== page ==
Despite Strong Support, Chris Christie Won't Run for President in 2012
Around the State
Gov. Chris Christie of New Jersey announced Tuesday that he would not enter the race for the Republican presidential nomination. Speaking at a news conference in Trenton, the governor of the Garden State reiterated his desire to stay out of the race.
“My job here in New Jersey is my passion,” said Christie, who said he did “seriously consider” entering the contest. “I have a commitment to New Jersey that I simply can’t abandon.”
First elected to his current position in 2009, Christie has resisted calls to enter the race during the past year. Those calls amplified in recent weeks as Gov. Rick Perry of Texas, who entered the race in the middle of August, stumbled in national debates and faded in many polls.
Christie has had solid poll numbers and a Washington Post/ABC News poll released Tuesday morning found the New Jersey governor in a close contest with President Barack Obama, losing to the Democratic incumbent by a mere 2 points. Christie, who has won applause from conservatives across the nation for taking on public unions on pensions, placed fourth when matched against the current crop of Republican candidates -- behind former Gov. Mitt Romney of Massachusetts, Gov. Rick Perry of Texas and businessman Herman Cain. Christie tied with U.S. Rep. Ron Paul of Texas.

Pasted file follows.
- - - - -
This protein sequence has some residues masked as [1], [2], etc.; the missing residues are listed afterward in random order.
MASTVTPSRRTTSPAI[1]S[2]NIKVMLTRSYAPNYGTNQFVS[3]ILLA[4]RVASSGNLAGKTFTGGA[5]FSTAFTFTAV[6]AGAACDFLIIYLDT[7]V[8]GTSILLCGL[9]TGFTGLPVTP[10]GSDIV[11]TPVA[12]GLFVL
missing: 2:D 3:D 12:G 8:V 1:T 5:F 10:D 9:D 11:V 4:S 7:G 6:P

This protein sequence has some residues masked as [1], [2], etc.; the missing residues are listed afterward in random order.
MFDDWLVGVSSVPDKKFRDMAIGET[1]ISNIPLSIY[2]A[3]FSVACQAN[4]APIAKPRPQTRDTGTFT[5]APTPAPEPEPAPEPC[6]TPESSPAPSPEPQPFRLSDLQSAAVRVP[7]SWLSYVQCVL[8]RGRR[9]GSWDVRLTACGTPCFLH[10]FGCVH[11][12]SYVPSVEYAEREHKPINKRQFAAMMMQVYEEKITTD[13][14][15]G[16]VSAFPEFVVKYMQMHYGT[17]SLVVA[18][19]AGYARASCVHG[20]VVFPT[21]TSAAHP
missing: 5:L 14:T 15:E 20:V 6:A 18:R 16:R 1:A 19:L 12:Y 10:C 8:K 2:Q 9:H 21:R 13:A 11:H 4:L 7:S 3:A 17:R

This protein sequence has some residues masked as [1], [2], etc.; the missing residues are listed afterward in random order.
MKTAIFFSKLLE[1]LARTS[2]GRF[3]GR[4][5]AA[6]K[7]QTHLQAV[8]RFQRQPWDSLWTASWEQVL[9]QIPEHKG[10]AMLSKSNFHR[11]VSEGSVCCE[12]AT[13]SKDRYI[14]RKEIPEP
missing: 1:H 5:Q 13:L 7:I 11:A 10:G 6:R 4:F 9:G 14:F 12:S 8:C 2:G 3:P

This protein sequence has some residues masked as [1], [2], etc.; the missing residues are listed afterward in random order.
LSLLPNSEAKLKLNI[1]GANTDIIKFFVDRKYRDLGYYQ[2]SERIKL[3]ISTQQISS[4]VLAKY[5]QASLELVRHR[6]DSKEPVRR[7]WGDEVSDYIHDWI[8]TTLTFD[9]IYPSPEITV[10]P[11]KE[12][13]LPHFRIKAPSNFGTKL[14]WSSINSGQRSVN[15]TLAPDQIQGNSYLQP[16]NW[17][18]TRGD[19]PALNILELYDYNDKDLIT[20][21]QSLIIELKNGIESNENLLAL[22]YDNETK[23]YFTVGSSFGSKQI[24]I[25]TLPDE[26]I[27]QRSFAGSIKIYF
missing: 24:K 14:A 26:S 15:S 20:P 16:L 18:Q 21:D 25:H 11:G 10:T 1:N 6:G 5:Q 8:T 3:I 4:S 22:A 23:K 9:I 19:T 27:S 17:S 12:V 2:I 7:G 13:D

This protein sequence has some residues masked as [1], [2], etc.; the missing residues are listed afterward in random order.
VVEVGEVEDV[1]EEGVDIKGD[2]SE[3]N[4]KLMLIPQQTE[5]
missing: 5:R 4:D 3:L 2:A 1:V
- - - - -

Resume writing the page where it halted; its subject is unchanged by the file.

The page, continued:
A poll released by Quinnipiac University after Christie made his announcement found that Christie tied Romney to lead the Republican presidential race with 17 percent each. The Q-poll also found that Christie was beating Obama in a possible general election matchup, 45 percent to 42 percent. Christie carried 87 percent of Republicans and beat Obama 45 percent to 37 percent among independents.
Despite leading the pack, Christie remained mostly unknown, according to the Q-poll. While 23 percent of all of those surveyed had a favorable view of the New Jersey governor and 17 percent an unfavorable one, he remained unknown to 59 percent of those surveyed. Christie did better with Republicans -- but still remained relatively unknown. Thirty-seven percent of the Republicans surveyed had a favorable view of Christie while 6 percent saw him as unfavorable. Fifty-seven percent of the Republicans surveyed did not know enough about Christie to express an opinion.
"This survey shows Governor Christie is walking away from the possibility -- at least today -- to be elected president of the United States,” Peter Brown, assistant director of the Quinnipiac University Polling Institute, said Tuesday. “Whether he would have won the GOP nomination or the election will never be known, but the data indicate he had a serious chance to win it all.”
The Quinnipiac poll of 2,118 registered voters was taken between Sept. 27 and Oct. 3 and had a margin of error of +/- 2.1 percent. This includes 927 Republicans with a margin of error of +/- 3.2 percent.
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